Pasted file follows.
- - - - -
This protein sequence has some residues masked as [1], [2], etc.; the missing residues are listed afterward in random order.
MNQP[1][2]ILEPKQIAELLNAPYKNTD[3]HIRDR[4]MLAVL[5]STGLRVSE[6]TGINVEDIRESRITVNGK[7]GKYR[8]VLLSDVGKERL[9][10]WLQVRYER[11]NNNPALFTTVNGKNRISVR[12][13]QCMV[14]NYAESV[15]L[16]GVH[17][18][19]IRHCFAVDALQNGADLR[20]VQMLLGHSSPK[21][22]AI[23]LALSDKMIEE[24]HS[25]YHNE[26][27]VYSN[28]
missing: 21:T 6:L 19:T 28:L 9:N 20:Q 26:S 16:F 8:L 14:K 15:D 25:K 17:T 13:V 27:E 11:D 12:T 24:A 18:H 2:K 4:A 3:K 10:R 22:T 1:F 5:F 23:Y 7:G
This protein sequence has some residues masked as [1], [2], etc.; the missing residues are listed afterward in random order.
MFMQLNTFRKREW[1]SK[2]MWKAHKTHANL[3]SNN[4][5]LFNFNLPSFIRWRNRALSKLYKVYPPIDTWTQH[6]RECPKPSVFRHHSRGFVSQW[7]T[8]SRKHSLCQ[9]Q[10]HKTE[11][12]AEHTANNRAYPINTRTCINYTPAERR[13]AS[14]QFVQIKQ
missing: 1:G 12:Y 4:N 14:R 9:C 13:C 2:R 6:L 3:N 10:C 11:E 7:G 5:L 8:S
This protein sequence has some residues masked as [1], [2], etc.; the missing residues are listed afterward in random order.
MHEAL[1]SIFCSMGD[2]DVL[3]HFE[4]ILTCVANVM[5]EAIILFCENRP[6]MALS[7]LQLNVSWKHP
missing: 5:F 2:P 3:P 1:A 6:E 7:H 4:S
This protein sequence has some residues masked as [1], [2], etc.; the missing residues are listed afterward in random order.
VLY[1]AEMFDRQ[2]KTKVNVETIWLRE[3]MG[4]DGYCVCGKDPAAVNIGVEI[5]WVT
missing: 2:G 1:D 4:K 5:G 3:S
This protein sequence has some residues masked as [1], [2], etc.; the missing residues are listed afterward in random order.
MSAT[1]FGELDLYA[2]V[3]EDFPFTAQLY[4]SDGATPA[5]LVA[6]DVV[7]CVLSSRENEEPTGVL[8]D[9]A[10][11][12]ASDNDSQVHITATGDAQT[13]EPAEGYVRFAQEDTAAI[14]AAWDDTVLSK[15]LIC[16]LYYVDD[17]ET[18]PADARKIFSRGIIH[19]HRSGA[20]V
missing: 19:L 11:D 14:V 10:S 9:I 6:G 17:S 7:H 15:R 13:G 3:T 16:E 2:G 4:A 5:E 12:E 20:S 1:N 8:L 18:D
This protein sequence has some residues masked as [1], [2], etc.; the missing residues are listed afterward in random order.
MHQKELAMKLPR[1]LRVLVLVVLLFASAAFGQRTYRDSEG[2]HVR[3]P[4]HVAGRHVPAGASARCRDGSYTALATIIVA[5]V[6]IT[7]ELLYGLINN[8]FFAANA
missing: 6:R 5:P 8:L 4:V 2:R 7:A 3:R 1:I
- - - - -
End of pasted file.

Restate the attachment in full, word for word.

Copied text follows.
This protein sequence has some residues masked as [1], [2], etc.; the missing residues are listed afterward in random order.
MNQP[1][2]ILEPKQIAELLNAPYKNTD[3]HIRDR[4]MLAVL[5]STGLRVSE[6]TGINVEDIRESRITVNGK[7]GKYR[8]VLLSDVGKERL[9][10]WLQVRYER[11]NNNPALFTTVNGKNRISVR[12][13]QCMV[14]NYAESV[15]L[16]GVH[17][18][19]IRHCFAVDALQNGADLR[20]VQMLLGHSSPK[21][22]AI[23]LALSDKMIEE[24]HS[25]YHNE[26][27]VYSN[28]
missing: 21:T 6:L 19:T 28:L 9:N 20:Q 26:S 16:F 8:L 14:K 15:D 25:K 17:T 13:V 27:E 11:D 12:T 24:A 18:H 2:K 4:A 3:K 10:R 22:T 1:F 5:F 23:Y 7:G
This protein sequence has some residues masked as [1], [2], etc.; the missing residues are listed afterward in random order.
MFMQLNTFRKREW[1]SK[2]MWKAHKTHANL[3]SNN[4][5]LFNFNLPSFIRWRNRALSKLYKVYPPIDTWTQH[6]RECPKPSVFRHHSRGFVSQW[7]T[8]SRKHSLCQ[9]Q[10]HKTE[11][12]AEHTANNRAYPINTRTCINYTPAERR[13]AS[14]QFVQIKQ
missing: 1:G 12:Y 4:N 14:R 9:C 13:C 2:R 6:L 3:N 10:C 11:E 7:G 5:L 8:S
This protein sequence has some residues masked as [1], [2], etc.; the missing residues are listed afterward in random order.
MHEAL[1]SIFCSMGD[2]DVL[3]HFE[4]ILTCVANVM[5]EAIILFCENRP[6]MALS[7]LQLNVSWKHP
missing: 5:F 2:P 3:P 1:A 6:E 7:H 4:S
This protein sequence has some residues masked as [1], [2], etc.; the missing residues are listed afterward in random order.
VLY[1]AEMFDRQ[2]KTKVNVETIWLRE[3]MG[4]DGYCVCGKDPAAVNIGVEI[5]WVT
missing: 2:G 1:D 4:K 5:G 3:S
This protein sequence has some residues masked as [1], [2], etc.; the missing residues are listed afterward in random order.
MSAT[1]FGELDLYA[2]V[3]EDFPFTAQLY[4]SDGATPA[5]LVA[6]DVV[7]CVLSSRENEEPTGVL[8]D[9]A[10][11][12]ASDNDSQVHITATGDAQT[13]EPAEGYVRFAQEDTAAI[14]AAWDDTVLSK[15]LIC[16]LYYVDD[17]ET[18]PADARKIFSRGIIH[19]HRSGA[20]V
missing: 19:L 11:D 14:V 10:S 9:I 6:G 17:S 7:H 15:R 13:G 3:T 16:E 2:G 4:A 5:E 12:E 20:S 1:N 8:L 18:D
This protein sequence has some residues masked as [1], [2], etc.; the missing residues are listed afterward in random order.
MHQKELAMKLPR[1]LRVLVLVVLLFASAAFGQRTYRDSEG[2]HVR[3]P[4]HVAGRHVPAGASARCRDGSYTALATIIVA[5]V[6]IT[7]ELLYGLINN[8]FFAANA
missing: 6:R 5:P 8:L 4:V 2:R 7:A 3:R 1:I